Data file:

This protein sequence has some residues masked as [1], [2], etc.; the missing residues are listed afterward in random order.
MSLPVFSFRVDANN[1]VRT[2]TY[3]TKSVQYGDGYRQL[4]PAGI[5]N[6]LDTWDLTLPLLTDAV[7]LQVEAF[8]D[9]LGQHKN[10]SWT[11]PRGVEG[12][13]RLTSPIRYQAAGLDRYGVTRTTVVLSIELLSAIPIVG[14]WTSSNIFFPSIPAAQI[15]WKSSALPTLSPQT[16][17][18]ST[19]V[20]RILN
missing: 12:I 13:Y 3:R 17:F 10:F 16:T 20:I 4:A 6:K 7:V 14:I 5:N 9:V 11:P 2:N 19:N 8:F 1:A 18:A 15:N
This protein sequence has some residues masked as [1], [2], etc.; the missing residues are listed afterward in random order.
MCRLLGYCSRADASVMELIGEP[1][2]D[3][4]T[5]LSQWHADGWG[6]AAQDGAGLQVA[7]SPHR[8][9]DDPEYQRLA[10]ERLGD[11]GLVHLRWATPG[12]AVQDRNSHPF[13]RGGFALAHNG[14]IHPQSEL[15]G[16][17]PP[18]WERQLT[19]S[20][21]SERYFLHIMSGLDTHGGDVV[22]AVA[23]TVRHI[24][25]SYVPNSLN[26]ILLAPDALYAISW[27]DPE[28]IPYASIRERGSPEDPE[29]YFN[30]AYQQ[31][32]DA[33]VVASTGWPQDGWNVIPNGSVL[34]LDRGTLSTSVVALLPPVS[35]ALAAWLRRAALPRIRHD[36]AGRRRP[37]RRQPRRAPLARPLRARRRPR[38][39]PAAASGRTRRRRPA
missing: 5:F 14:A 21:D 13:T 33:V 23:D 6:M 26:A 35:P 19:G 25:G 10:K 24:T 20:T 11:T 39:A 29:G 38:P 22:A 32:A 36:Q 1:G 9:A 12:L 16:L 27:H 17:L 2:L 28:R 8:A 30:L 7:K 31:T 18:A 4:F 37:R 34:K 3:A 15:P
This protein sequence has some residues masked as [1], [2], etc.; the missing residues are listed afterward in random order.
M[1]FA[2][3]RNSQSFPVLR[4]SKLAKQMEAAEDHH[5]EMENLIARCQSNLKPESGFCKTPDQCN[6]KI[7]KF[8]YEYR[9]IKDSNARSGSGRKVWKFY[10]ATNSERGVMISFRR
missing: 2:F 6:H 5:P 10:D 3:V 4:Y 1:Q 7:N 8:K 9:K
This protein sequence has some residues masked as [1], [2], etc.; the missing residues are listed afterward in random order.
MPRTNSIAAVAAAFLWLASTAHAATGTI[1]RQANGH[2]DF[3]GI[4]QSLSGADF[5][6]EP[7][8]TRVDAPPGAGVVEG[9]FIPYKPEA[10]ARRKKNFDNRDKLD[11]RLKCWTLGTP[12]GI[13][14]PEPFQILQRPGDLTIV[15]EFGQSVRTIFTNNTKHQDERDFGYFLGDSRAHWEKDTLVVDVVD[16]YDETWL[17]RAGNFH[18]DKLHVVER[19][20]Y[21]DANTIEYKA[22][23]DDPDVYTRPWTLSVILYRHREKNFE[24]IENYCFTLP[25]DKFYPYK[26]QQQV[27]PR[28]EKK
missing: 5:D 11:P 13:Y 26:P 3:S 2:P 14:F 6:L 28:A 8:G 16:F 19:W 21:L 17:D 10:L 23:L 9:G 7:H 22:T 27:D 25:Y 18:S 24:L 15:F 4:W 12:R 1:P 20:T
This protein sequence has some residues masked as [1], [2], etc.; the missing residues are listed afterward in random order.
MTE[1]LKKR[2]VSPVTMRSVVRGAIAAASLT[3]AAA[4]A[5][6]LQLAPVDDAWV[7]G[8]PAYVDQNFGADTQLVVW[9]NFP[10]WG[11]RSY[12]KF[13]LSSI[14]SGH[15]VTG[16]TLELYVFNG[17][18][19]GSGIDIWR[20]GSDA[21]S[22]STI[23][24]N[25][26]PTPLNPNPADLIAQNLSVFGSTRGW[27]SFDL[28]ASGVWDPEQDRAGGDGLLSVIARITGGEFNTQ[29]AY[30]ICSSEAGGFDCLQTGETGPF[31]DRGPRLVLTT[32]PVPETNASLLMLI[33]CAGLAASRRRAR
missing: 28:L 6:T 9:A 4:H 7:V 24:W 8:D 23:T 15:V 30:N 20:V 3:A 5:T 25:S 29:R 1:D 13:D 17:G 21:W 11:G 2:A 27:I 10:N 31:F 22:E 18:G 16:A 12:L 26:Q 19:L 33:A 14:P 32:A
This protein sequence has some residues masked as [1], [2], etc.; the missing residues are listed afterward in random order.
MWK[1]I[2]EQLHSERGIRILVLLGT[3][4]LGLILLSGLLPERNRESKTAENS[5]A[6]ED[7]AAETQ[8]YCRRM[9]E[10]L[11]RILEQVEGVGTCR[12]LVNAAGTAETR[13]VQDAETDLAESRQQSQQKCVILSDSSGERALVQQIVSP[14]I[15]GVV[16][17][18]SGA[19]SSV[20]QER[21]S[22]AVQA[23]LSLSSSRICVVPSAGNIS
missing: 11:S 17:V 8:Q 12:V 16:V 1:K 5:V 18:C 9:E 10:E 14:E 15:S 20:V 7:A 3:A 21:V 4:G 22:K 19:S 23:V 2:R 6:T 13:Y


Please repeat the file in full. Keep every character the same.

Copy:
This protein sequence has some residues masked as [1], [2], etc.; the missing residues are listed afterward in random order.
MSLPVFSFRVDANN[1]VRT[2]TY[3]TKSVQYGDGYRQL[4]PAGI[5]N[6]LDTWDLTLPLLTDAV[7]LQVEAF[8]D[9]LGQHKN[10]SWT[11]PRGVEG[12][13]RLTSPIRYQAAGLDRYGVTRTTVVLSIELLSAIPIVG[14]WTSSNIFFPSIPAAQI[15]WKSSALPTLSPQT[16][17][18]ST[19]V[20]RILN
missing: 12:I 13:Y 3:R 17:F 10:F 16:T 20:I 4:A 6:K 7:V 14:I 5:N 9:V 11:P 2:N 19:N 8:F 1:A 18:A 15:N
This protein sequence has some residues masked as [1], [2], etc.; the missing residues are listed afterward in random order.
MCRLLGYCSRADASVMELIGEP[1][2]D[3][4]T[5]LSQWHADGWG[6]AAQDGAGLQVA[7]SPHR[8][9]DDPEYQRLA[10]ERLGD[11]GLVHLRWATPG[12]AVQDRNSHPF[13]RGGFALAHNG[14]IHPQSEL[15]G[16][17]PP[18]WERQLT[19]S[20][21]SERYFLHIMSGLDTHGGDVV[22]AVA[23]TVRHI[24][25]SYVPNSLN[26]ILLAPDALYAISW[27]DPE[28]IPYASIRERGSPEDPE[29]YFN[30]AYQQ[31][32]DA[33]VVASTGWPQDGWNVIPNGSVL[34]LDRGTLSTSVVALLPPVS[35]ALAAWLRRAALPRIRHD[36]AGRRRP[37]RRQPRRAPLARPLRARRRPR[38][39]PAAASGRTRRRRPA
missing: 5:F 14:A 21:D 13:T 33:V 23:D 6:M 26:A 35:P 19:G 25:G 10:K 24:T 20:T 11:T 39:A 29:G 38:P 22:A 32:A 36:Q 1:G 9:A 12:L 16:L 27:H 17:L 2:L 28:R 8:A 30:L 7:K 31:T 18:A 4:F 37:R 34:K 3:A 15:P
This protein sequence has some residues masked as [1], [2], etc.; the missing residues are listed afterward in random order.
M[1]FA[2][3]RNSQSFPVLR[4]SKLAKQMEAAEDHH[5]EMENLIARCQSNLKPESGFCKTPDQCN[6]KI[7]KF[8]YEYR[9]IKDSNARSGSGRKVWKFY[10]ATNSERGVMISFRR
missing: 2:F 6:H 5:P 10:D 3:V 4:Y 1:Q 7:N 8:K 9:K
This protein sequence has some residues masked as [1], [2], etc.; the missing residues are listed afterward in random order.
MPRTNSIAAVAAAFLWLASTAHAATGTI[1]RQANGH[2]DF[3]GI[4]QSLSGADF[5][6]EP[7][8]TRVDAPPGAGVVEG[9]FIPYKPEA[10]ARRKKNFDNRDKLD[11]RLKCWTLGTP[12]GI[13][14]PEPFQILQRPGDLTIV[15]EFGQSVRTIFTNNTKHQDERDFGYFLGDSRAHWEKDTLVVDVVD[16]YDETWL[17]RAGNFH[18]DKLHVVER[19][20]Y[21]DANTIEYKA[22][23]DDPDVYTRPWTLSVILYRHREKNFE[24]IENYCFTLP[25]DKFYPYK[26]QQQV[27]PR[28]EKK
missing: 5:D 11:P 13:Y 26:P 3:S 2:P 14:F 6:L 28:A 8:G 16:F 19:W 21:L 17:D 10:L 23:L 9:G 7:H 22:T 27:D 25:Y 18:S 24:L 15:F 4:W 12:R 1:P 20:T
This protein sequence has some residues masked as [1], [2], etc.; the missing residues are listed afterward in random order.
MTE[1]LKKR[2]VSPVTMRSVVRGAIAAASLT[3]AAA[4]A[5][6]LQLAPVDDAWV[7]G[8]PAYVDQNFGADTQLVVW[9]NFP[10]WG[11]RSY[12]KF[13]LSSI[14]SGH[15]VTG[16]TLELYVFNG[17][18][19]GSGIDIWR[20]GSDA[21]S[22]STI[23][24]N[25][26]PTPLNPNPADLIAQNLSVFGSTRGW[27]SFDL[28]ASGVWDPEQDRAGGDGLLSVIARITGGEFNTQ[29]AY[30]ICSSEAGGFDCLQTGETGPF[31]DRGPRLVLTT[32]PVPETNASLLMLI[33]CAGLAASRRRAR
missing: 28:L 6:T 9:A 4:H 7:V 24:W 8:D 23:T 15:V 30:N 20:V 3:A 5:T 25:S 29:R 1:D 13:D 17:G 21:W 11:G 2:A 27:I 10:N 31:F 22:E 18:G 16:A 12:L 26:Q 19:L 33:A 14:P 32:A
This protein sequence has some residues masked as [1], [2], etc.; the missing residues are listed afterward in random order.
MWK[1]I[2]EQLHSERGIRILVLLGT[3][4]LGLILLSGLLPERNRESKTAENS[5]A[6]ED[7]AAETQ[8]YCRRM[9]E[10]L[11]RILEQVEGVGTCR[12]LVNAAGTAETR[13]VQDAETDLAESRQQSQQKCVILSDSSGERALVQQIVSP[14]I[15]GVV[16][17][18]SGA[19]SSV[20]QER[21]S[22]AVQA[23]LSLSSSRICVVPSAGNIS
missing: 11:S 17:V 8:Q 12:V 16:V 1:K 5:V 18:C 9:E 10:E 14:E 15:S 20:V 7:A 3:A 21:V 4:G 22:K 19:S 23:V 2:R 6:T 13:Y